The shift by two of Europe’s leading nations may tilt the balance in the 27-member bloc, which has been divided over the issue.
It comes amid growing evidence that, in its stepped-up terror activity around the world, the Lebanese Shi’ite group has not steered clear of Europe – even though Lebanese Shia communities there have been identified as a key source of funding.
Last February a Bulgarian investigation concluded that Hezbollah members were behind a bus bombing there last July in which a Bulgarian national and five Israeli tourists were killed.
Then in March, a court in Cyprus convicted a Hezbollah member with dual Lebanese-Swedish nationality of planning attacks against Israeli tourists. During his trial, Hossam Taleb Yaacoub admitted having also undertaken courier-type tasks for Hezbollah in France and the Netherlands, traveling on a Swedish passport.
All of those countries – Bulgaria, Cyprus, France, the Netherlands and Sweden – are members of the E.U., and U.S. officials at the time of the conviction expressed the hope that the revelations would spur the E.U. to act.
The German foreign ministry said on Wednesday Germany had been in discussions on the matter with other E.U. states since the Bulgarian terror attack, and attributed its decision to information received from the Cypriot government.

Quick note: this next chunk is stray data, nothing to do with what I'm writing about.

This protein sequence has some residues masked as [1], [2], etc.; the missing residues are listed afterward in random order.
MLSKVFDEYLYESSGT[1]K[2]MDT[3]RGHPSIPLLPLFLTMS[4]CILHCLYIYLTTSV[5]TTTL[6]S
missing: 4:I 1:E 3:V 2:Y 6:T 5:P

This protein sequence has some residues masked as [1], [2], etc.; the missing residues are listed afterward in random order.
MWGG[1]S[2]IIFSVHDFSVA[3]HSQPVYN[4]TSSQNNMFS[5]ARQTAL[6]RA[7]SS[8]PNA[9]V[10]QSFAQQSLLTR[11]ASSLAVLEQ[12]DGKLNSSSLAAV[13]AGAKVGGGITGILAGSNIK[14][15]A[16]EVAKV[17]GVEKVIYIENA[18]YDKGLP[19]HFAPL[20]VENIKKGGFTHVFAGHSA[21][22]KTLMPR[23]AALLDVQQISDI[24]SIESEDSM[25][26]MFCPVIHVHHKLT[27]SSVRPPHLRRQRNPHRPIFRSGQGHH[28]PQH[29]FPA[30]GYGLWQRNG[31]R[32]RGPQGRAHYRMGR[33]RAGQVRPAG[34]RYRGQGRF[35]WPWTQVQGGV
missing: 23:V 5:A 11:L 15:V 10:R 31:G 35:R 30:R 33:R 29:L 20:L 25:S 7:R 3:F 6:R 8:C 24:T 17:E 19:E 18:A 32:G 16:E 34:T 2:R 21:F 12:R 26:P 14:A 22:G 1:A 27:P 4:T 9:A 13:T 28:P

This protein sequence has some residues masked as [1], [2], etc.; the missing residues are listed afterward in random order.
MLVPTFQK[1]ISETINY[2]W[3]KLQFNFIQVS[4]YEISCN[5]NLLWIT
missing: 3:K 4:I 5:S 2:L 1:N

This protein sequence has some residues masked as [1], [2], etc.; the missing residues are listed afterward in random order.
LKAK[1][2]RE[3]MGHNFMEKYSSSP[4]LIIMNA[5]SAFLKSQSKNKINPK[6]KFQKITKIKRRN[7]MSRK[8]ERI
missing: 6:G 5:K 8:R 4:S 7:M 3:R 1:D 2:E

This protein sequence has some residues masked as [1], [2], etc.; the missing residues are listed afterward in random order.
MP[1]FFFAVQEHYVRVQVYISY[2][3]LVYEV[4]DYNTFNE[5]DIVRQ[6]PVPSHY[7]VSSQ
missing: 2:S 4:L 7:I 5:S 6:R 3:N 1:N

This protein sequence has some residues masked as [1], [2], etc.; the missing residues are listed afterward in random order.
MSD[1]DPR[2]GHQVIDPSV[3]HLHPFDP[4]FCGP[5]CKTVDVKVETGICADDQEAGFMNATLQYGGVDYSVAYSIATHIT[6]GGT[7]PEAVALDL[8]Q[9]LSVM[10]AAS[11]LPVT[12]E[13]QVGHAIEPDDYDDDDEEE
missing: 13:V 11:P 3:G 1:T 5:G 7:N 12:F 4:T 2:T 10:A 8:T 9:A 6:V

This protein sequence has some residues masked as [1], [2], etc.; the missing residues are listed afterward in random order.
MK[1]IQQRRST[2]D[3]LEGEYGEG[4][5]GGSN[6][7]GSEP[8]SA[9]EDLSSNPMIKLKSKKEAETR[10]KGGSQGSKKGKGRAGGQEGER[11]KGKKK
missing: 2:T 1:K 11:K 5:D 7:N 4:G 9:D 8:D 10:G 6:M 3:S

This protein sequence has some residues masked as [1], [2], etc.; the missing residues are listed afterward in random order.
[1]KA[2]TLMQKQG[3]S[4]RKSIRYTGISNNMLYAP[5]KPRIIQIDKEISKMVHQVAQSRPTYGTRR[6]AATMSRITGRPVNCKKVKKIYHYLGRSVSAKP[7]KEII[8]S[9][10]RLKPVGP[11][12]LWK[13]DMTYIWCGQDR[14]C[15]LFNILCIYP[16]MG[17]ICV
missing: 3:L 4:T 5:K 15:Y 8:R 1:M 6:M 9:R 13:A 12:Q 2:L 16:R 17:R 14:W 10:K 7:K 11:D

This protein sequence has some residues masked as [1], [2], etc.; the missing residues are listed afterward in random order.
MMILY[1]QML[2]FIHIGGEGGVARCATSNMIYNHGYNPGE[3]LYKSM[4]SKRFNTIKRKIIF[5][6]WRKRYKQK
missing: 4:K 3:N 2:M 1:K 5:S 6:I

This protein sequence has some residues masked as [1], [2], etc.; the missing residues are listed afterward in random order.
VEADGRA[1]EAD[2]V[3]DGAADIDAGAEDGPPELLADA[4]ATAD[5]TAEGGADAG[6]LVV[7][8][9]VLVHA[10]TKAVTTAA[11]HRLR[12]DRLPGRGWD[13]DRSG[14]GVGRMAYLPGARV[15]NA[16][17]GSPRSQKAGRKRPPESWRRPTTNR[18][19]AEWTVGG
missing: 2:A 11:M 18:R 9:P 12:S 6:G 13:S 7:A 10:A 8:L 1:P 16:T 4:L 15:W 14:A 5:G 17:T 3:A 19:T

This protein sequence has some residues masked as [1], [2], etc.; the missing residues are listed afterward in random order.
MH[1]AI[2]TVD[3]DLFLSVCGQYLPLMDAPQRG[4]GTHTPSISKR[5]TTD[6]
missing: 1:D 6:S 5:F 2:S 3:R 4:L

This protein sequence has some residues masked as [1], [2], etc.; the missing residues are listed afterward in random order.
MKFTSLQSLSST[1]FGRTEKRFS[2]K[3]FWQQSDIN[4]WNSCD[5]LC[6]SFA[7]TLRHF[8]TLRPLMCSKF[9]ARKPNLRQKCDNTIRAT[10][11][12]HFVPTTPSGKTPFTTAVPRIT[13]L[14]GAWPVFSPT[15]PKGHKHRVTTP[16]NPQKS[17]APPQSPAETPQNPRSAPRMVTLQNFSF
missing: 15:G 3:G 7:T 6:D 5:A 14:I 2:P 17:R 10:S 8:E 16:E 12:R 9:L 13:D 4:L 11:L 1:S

It said Foreign Minister Guido Westerwelle supported designating “at least the military wing” of Hezbollah as a terrorist group.
France, meanwhile, linked its reversal in part to Hezbollah’s increasingly significant support for the Assad regime in Syria.
“Because of the decisions that have been taken by Hezbollah and the fact that they are fighting very harshly the Syrian population, we have decided to ask that the military branch of the Hezbollah would be considered as a terrorist organization,” French Foreign Minister Laurent Fabius told reporters Wednesday in Jordan, where he had taken part in a meeting of the U.S. and 10 other countries supportive of the Syrian opposition.
“Many of us European countries are on this line and my guess is that it will be a decision that will be taken by Europe,” he said.
Until now, the Netherlands alone among E.U. members has designated Hezbollah as an entity as a terrorist organization. Britain – drawing a distinction between the group’s political and social welfare activities in Lebanon and its violent activities abroad – listed its “armed wing” in 2008.
Britain’s foreign office earlier this week signaled a new diplomatic push for “a robust, collective E.U. position” on Hezbollah.
A chief reason given in the past by some European governments for not acting against Hezbollah was that doing so could destabilize Lebanon’s government, in which the Shi’ite group plays a prominent role.
The U.S. does not draw a distinction between Hezbollah “wings,” State Department spokesman Patrick Ventrell reaffirmed on Wednesday.
“We don’t distinguish as the United States government between the political and military or terrorist wings of Hezbollah,” he said. “And that’s based on our careful review of all the information that indicates that Hezbollah’s numerous branches and subsidiaries share a common funding, common personnel and leadership, which all support the group’s violent activity.”